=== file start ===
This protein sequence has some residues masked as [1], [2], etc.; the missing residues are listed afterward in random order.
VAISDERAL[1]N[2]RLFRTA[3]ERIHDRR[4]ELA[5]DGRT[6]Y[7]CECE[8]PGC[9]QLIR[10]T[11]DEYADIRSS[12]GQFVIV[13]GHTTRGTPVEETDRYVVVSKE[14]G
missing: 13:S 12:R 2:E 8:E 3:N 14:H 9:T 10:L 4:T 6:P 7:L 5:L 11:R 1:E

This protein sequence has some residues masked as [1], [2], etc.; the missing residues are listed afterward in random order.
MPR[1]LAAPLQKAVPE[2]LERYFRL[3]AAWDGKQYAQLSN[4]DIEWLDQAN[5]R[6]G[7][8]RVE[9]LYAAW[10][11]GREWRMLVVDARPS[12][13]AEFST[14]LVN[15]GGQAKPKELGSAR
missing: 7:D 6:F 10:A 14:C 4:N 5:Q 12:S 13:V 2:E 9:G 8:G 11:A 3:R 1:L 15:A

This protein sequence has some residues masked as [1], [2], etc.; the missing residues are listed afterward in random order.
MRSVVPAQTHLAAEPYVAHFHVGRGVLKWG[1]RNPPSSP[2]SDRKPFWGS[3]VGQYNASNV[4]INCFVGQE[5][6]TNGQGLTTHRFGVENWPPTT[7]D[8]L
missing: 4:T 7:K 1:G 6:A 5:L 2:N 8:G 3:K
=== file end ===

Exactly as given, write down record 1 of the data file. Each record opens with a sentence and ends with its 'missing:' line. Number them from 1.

This protein sequence has some residues masked as [1], [2], etc.; the missing residues are listed afterward in random order.
VAISDERAL[1]N[2]RLFRTA[3]ERIHDRR[4]ELA[5]DGRT[6]Y[7]CECE[8]PGC[9]QLIR[10]T[11]DEYADIRSS[12]GQFVIV[13]GHTTRGTPVEETDRYVVVSKE[14]G
missing: 13:S 12:R 2:E 8:E 3:N 14:H 9:T 10:L 4:T 6:P 7:L 5:L 11:R 1:E